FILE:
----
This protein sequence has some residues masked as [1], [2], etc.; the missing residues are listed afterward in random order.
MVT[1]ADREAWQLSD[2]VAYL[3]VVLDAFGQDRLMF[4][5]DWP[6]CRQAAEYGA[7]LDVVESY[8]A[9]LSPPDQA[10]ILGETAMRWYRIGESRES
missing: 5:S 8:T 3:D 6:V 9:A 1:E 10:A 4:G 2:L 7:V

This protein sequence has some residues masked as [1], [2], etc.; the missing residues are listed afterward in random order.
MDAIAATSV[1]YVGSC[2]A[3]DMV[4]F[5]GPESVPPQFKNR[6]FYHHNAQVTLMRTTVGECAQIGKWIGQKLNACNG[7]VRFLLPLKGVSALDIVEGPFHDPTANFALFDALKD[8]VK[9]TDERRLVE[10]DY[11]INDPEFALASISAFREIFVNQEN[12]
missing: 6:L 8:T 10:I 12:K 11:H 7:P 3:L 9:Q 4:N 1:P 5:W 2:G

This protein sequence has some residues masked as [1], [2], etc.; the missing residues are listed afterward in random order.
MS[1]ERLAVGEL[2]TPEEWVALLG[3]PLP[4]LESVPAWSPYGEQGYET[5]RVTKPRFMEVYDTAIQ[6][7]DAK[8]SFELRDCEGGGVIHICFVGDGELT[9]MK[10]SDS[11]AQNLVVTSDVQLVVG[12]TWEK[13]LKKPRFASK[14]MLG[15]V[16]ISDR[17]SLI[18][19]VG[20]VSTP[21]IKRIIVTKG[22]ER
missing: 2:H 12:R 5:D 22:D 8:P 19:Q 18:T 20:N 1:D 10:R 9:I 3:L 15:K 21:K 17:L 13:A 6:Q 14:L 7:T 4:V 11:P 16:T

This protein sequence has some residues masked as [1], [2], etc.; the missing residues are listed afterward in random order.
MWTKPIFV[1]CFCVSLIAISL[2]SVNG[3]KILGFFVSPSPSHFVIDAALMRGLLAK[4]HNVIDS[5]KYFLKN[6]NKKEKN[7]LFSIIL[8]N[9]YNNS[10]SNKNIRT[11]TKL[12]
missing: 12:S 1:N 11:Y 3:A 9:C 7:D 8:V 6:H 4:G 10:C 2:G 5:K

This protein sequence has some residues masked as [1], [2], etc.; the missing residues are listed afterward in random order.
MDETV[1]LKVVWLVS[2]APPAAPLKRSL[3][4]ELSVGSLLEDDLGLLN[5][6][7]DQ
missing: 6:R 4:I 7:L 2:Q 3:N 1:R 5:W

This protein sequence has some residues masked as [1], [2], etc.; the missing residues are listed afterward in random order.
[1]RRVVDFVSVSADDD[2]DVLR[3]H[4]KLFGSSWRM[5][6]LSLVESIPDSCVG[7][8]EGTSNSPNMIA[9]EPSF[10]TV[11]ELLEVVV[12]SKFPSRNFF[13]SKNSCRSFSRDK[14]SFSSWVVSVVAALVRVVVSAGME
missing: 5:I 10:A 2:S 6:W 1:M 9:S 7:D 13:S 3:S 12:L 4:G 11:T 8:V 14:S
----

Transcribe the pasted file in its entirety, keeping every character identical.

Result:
This protein sequence has some residues masked as [1], [2], etc.; the missing residues are listed afterward in random order.
MVT[1]ADREAWQLSD[2]VAYL[3]VVLDAFGQDRLMF[4][5]DWP[6]CRQAAEYGA[7]LDVVESY[8]A[9]LSPPDQA[10]ILGETAMRWYRIGESRES
missing: 5:S 8:T 3:D 6:V 9:A 1:E 10:A 4:G 2:L 7:V

This protein sequence has some residues masked as [1], [2], etc.; the missing residues are listed afterward in random order.
MDAIAATSV[1]YVGSC[2]A[3]DMV[4]F[5]GPESVPPQFKNR[6]FYHHNAQVTLMRTTVGECAQIGKWIGQKLNACNG[7]VRFLLPLKGVSALDIVEGPFHDPTANFALFDALKD[8]VK[9]TDERRLVE[10]DY[11]INDPEFALASISAFREIFVNQEN[12]
missing: 6:L 8:T 10:I 12:K 11:H 7:P 3:L 9:Q 4:N 1:P 5:W 2:G

This protein sequence has some residues masked as [1], [2], etc.; the missing residues are listed afterward in random order.
MS[1]ERLAVGEL[2]TPEEWVALLG[3]PLP[4]LESVPAWSPYGEQGYET[5]RVTKPRFMEVYDTAIQ[6][7]DAK[8]SFELRDCEGGGVIHICFVGDGELT[9]MK[10]SDS[11]AQNLVVTSDVQLVVG[12]TWEK[13]LKKPRFASK[14]MLG[15]V[16]ISDR[17]SLI[18][19]VG[20]VSTP[21]IKRIIVTKG[22]ER
missing: 2:H 12:R 5:D 22:D 8:P 19:Q 18:T 20:N 1:D 10:R 9:I 3:L 15:K 21:K 17:L 13:A 6:Q 14:L 7:T 4:V 11:P 16:T

This protein sequence has some residues masked as [1], [2], etc.; the missing residues are listed afterward in random order.
MWTKPIFV[1]CFCVSLIAISL[2]SVNG[3]KILGFFVSPSPSHFVIDAALMRGLLAK[4]HNVIDS[5]KYFLKN[6]NKKEKN[7]LFSIIL[8]N[9]YNNS[10]SNKNIRT[11]TKL[12]
missing: 12:S 1:N 11:Y 3:A 9:C 7:D 8:V 6:H 4:G 10:C 2:G 5:K

This protein sequence has some residues masked as [1], [2], etc.; the missing residues are listed afterward in random order.
MDETV[1]LKVVWLVS[2]APPAAPLKRSL[3][4]ELSVGSLLEDDLGLLN[5][6][7]DQ
missing: 6:R 4:I 7:L 2:Q 3:N 1:R 5:W

This protein sequence has some residues masked as [1], [2], etc.; the missing residues are listed afterward in random order.
[1]RRVVDFVSVSADDD[2]DVLR[3]H[4]KLFGSSWRM[5][6]LSLVESIPDSCVG[7][8]EGTSNSPNMIA[9]EPSF[10]TV[11]ELLEVVV[12]SKFPSRNFF[13]SKNSCRSFSRDK[14]SFSSWVVSVVAALVRVVVSAGME
missing: 5:I 10:A 2:S 6:W 1:M 9:S 7:D 13:S 3:S 12:L 4:G 11:T 8:V 14:S